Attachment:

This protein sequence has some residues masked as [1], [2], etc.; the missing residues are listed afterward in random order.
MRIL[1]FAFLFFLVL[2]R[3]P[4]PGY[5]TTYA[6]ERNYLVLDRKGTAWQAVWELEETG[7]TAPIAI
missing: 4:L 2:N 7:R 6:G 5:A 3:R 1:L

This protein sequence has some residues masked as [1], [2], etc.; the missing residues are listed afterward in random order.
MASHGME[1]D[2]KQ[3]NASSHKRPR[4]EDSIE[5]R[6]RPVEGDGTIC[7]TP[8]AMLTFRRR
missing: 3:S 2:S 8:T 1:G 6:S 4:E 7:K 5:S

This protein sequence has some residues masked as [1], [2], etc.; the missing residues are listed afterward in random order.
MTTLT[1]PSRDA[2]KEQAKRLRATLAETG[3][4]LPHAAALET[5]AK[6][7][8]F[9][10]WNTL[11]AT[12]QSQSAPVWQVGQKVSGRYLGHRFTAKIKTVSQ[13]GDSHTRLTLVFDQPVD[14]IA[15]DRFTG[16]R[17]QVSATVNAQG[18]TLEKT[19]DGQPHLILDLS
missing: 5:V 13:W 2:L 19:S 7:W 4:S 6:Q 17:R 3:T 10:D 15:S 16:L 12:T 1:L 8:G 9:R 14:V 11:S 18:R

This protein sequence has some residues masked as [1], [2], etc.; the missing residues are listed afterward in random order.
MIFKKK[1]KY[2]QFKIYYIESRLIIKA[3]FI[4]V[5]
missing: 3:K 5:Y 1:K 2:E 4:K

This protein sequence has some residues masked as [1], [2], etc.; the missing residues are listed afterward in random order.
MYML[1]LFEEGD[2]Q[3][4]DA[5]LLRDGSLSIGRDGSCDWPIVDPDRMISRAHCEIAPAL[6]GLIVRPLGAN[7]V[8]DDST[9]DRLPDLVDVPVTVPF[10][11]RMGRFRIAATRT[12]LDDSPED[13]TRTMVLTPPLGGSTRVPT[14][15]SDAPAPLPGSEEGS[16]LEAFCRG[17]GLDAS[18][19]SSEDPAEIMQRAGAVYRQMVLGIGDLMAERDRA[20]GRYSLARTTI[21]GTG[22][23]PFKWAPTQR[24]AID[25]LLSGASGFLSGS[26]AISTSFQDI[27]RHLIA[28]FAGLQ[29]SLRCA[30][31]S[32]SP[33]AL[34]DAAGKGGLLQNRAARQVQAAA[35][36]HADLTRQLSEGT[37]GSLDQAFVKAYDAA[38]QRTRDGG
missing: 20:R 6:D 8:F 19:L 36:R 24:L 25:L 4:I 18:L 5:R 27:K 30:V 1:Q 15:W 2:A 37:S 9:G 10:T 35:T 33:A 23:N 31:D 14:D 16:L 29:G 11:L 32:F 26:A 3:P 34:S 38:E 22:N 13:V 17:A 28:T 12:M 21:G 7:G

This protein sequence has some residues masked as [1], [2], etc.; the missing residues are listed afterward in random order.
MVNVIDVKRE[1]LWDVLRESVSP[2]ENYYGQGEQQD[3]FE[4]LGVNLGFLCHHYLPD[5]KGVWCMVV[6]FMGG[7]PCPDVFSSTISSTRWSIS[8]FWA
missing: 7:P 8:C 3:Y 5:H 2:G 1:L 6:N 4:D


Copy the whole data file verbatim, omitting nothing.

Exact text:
This protein sequence has some residues masked as [1], [2], etc.; the missing residues are listed afterward in random order.
MRIL[1]FAFLFFLVL[2]R[3]P[4]PGY[5]TTYA[6]ERNYLVLDRKGTAWQAVWELEETG[7]TAPIAI
missing: 4:L 2:N 7:R 6:G 5:A 3:R 1:L

This protein sequence has some residues masked as [1], [2], etc.; the missing residues are listed afterward in random order.
MASHGME[1]D[2]KQ[3]NASSHKRPR[4]EDSIE[5]R[6]RPVEGDGTIC[7]TP[8]AMLTFRRR
missing: 3:S 2:S 8:T 1:G 6:S 4:E 7:K 5:S

This protein sequence has some residues masked as [1], [2], etc.; the missing residues are listed afterward in random order.
MTTLT[1]PSRDA[2]KEQAKRLRATLAETG[3][4]LPHAAALET[5]AK[6][7][8]F[9][10]WNTL[11]AT[12]QSQSAPVWQVGQKVSGRYLGHRFTAKIKTVSQ[13]GDSHTRLTLVFDQPVD[14]IA[15]DRFTG[16]R[17]QVSATVNAQG[18]TLEKT[19]DGQPHLILDLS
missing: 5:V 13:W 2:L 19:S 7:W 4:S 6:Q 17:R 3:T 10:D 15:S 16:L 12:T 1:L 8:G 9:R 14:V 11:S 18:R

This protein sequence has some residues masked as [1], [2], etc.; the missing residues are listed afterward in random order.
MIFKKK[1]KY[2]QFKIYYIESRLIIKA[3]FI[4]V[5]
missing: 3:K 5:Y 1:K 2:E 4:K

This protein sequence has some residues masked as [1], [2], etc.; the missing residues are listed afterward in random order.
MYML[1]LFEEGD[2]Q[3][4]DA[5]LLRDGSLSIGRDGSCDWPIVDPDRMISRAHCEIAPAL[6]GLIVRPLGAN[7]V[8]DDST[9]DRLPDLVDVPVTVPF[10][11]RMGRFRIAATRT[12]LDDSPED[13]TRTMVLTPPLGGSTRVPT[14][15]SDAPAPLPGSEEGS[16]LEAFCRG[17]GLDAS[18][19]SSEDPAEIMQRAGAVYRQMVLGIGDLMAERDRA[20]GRYSLARTTI[21]GTG[22][23]PFKWAPTQR[24]AID[25]LLSGASGFLSGS[26]AISTSFQDI[27]RHLIA[28]FAGLQ[29]SLRCA[30][31]S[32]SP[33]AL[34]DAAGKGGLLQNRAARQVQAAA[35][36]HADLTRQLSEGT[37]GSLDQAFVKAYDAA[38]QRTRDGG
missing: 20:R 6:D 8:F 19:L 36:R 24:L 25:L 4:I 18:L 5:R 27:K 30:V 1:Q 15:W 2:A 37:S 9:G 10:T 35:T 33:A 23:N 31:D 14:D 16:L 29:G 11:L 32:F 26:A 3:P 34:S 38:E 22:N 13:V 17:A 28:T 12:M 21:G 7:G

This protein sequence has some residues masked as [1], [2], etc.; the missing residues are listed afterward in random order.
MVNVIDVKRE[1]LWDVLRESVSP[2]ENYYGQGEQQD[3]FE[4]LGVNLGFLCHHYLPD[5]KGVWCMVV[6]FMGG[7]PCPDVFSSTISSTRWSIS[8]FWA
missing: 7:P 8:C 3:Y 5:H 2:G 1:L 6:N 4:D